D6: Relative abundance and distribution of priority species in England

Interim Interim

Short description

Priority Species are those identified as the most threatened or declining species in the UK. They were identified to support UK conservation planning and are published and maintained by the Joint Nature Conservation Committee. Priority species are used as the reference source to produce statutory species lists of principal conservation importance. Such lists are published by the Secretary of State under Section 41 of the Natural Environment and Rural Communities Act 2006. There are over 940 priority species recognised in England.

This indicator has 2 components: (a) changes in the relative abundance of those priority species for which suitable abundance data are available; and, (b) changes in distribution (the number of 1 km grid squares in which species are recorded in any given year) of those priority species for which distribution data are available.

The taxonomic coverage of this indicator is limited at present. The relative abundance measure includes priority birds, butterflies, some mammals (one hare and 5 bats) and moths but does not currently include plants, fungi, amphibians, reptiles, fish or invertebrates other than butterflies and moths; the distribution measure includes priority species of bryophytes, lichens, insects and other invertebrates but does not currently include amphibians, reptiles, birds, fish or mammals.

This indicator is not available for reporting in 2021 in a finalised form. Trends for the relative abundance and distribution of priority species at a UK-level are already presented annually in the UK Biodiversity Indicators; however, further work has been undertaken to develop equivalent measures at an England-only level. The results of this work are presented here for the first time in 2021 as a revised interim indicator. Information on how these data have been obtained and how the statistics have been calculated is available on the Defra science portal. The report includes a technical background document that describes the data sources and methods in detail, and spreadsheets that contain a list of species within each index together with the data behind the indices. Methods are being developed to refine the future reporting of this indicator and to expand the taxonomic coverage. These methods are still undergoing peer review and user feedback is invited via 25YEPindicators@defra.gov.uk.

Note

Of the more than 940 species in the priority species list for England, 149 have robust quantitative time-series data on relative abundance and 181 have suitable distribution data. The relative abundance measure comprises Birds (44), Butterflies (21), Mammals (6) and Moths (78); the distribution measure includes Bees (13), Bryophytes (9), Lichens (16), Moths (93), Spiders, (9) and Wasps (7). Approximately 60 species of moths appear in both the relative abundance and distribution measures; the remaining species within this indicator are unique to one or other of the measures because they are drawn from different data sources. The abundance datasets are generated largely from data collected by national monitoring schemes, whereas the distribution data are collated through the Biological Records Centre and include contributions from a wide range of national recording schemes (see the technical background document referenced in the ‘Readiness and links to data’ section for further detail).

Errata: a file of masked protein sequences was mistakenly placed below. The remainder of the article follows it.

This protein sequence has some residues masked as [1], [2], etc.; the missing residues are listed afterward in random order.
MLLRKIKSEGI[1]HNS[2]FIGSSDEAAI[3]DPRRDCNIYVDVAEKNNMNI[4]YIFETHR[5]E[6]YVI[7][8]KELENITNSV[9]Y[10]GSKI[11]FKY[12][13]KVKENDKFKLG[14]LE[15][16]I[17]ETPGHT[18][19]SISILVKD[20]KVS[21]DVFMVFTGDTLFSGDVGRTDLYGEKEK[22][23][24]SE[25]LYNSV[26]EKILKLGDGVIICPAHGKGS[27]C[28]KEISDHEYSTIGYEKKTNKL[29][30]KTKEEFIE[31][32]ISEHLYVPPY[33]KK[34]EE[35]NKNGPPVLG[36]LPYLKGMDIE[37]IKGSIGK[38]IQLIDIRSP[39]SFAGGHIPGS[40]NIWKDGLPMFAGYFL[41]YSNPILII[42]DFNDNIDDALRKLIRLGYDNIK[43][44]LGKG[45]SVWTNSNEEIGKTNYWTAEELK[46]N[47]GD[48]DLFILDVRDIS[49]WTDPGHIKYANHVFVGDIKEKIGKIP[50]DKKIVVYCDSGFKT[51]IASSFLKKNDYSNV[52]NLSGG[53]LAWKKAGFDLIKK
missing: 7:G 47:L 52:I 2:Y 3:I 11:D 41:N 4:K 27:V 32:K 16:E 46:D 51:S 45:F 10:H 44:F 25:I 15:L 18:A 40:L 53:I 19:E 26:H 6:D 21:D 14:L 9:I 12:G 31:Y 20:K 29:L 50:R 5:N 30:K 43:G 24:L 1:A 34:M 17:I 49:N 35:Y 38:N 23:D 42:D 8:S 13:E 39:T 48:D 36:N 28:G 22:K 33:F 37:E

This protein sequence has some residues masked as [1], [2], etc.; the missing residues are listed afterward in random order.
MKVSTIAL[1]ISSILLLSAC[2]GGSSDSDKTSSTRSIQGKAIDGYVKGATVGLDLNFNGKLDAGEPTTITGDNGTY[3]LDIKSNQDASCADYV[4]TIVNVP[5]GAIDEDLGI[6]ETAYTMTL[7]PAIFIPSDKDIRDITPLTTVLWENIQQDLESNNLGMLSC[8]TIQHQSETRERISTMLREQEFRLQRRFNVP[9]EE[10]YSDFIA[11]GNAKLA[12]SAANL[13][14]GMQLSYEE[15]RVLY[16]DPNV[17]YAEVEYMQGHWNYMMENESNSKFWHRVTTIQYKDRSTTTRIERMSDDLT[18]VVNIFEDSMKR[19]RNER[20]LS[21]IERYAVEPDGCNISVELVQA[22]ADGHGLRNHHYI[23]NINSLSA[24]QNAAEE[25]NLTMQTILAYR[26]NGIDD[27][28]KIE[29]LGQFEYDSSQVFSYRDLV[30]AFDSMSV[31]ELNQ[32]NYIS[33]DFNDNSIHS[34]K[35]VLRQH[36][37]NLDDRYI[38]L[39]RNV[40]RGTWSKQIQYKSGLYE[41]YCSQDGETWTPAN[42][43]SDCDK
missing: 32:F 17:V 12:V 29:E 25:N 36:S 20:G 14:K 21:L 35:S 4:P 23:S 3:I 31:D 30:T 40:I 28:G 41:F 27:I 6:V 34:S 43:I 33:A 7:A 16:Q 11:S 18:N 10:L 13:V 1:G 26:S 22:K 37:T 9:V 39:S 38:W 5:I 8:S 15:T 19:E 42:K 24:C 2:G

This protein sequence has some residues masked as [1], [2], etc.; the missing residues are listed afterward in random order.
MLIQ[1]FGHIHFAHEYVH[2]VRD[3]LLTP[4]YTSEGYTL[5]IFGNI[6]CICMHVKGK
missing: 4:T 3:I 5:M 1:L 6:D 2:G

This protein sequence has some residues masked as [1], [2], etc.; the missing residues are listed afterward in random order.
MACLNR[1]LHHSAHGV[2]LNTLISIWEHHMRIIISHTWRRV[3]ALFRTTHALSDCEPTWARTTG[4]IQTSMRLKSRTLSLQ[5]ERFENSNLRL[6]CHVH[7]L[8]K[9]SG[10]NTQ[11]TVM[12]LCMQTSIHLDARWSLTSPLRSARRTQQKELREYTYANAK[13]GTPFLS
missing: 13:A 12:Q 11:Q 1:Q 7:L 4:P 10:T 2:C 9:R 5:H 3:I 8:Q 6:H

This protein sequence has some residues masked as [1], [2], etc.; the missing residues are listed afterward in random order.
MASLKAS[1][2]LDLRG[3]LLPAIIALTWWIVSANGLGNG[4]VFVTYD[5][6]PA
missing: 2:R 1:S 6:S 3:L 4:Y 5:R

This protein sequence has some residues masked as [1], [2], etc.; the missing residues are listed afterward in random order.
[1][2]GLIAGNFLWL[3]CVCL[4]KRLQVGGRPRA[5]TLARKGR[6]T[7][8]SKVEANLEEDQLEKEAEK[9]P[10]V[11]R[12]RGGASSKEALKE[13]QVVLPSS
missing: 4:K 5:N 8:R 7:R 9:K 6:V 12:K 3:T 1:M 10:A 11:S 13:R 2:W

Trend description

a) Changes in abundance of priority species

By 2018, the index of relative abundance of priority species in England had declined to 17.7% of its base-line value in 1970, a statistically significant decrease. Over this long-term period, 7% of species showed a strong or weak increase and 83% showed a strong or weak decline. More recently, between 2013 and 2018, the relative abundance index declined from 21.3 to 17.7 (17% of the 2013 value), again a statistically significant decrease. Over this short-term period, 20% of species showed a strong or weak increase and 56% showed a strong or weak decline.

b) Changes in distribution of priority species

By 2016, the index of distribution of priority species in England decreased to 84, a statistically significant decrease of 16% of the 1970 value. Over this long-term period, 24% of species showed a strong or weak increase and 38% showed a strong or weak decline. More recently, between 2011 and 2016, the distribution index declined from 92.3 to 83.7 (9% of the 2011 value), again a statistically significant decrease. Over this short-term period, 13% of species showed a strong or weak increase and 59% showed a strong or weak decline.

Sub-categories

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This table provides metadata for the interim or final indicator presented above.

Indicator name

Relative abundance and distribution of priority species in England

Indicator reference

D6

Outcome Indicator Framework theme

Wildlife

Headline indicator status

Not applicable

Relevant goal(s) in the 25 Year Environment Plan
  • Thriving plants and wildlife
Relevant target(s) in the 25 Year Environment Plan
  • Taking action to recover threatened, iconic or economically important species of animals, plants and fungi, and where possible to prevent human induced extinction or loss of known threatened species in England and the Overseas Territories
Position in the natural capital framework
  • Condition of assets - species and ecological communities
Related reporting commitments
  • Relevant to Convention on Biological Diversity
  • Sustainable Development Goal 15 Life on Land
Geographic scope

England

Status of indicator development

Interim

Date last updated

11 June 2021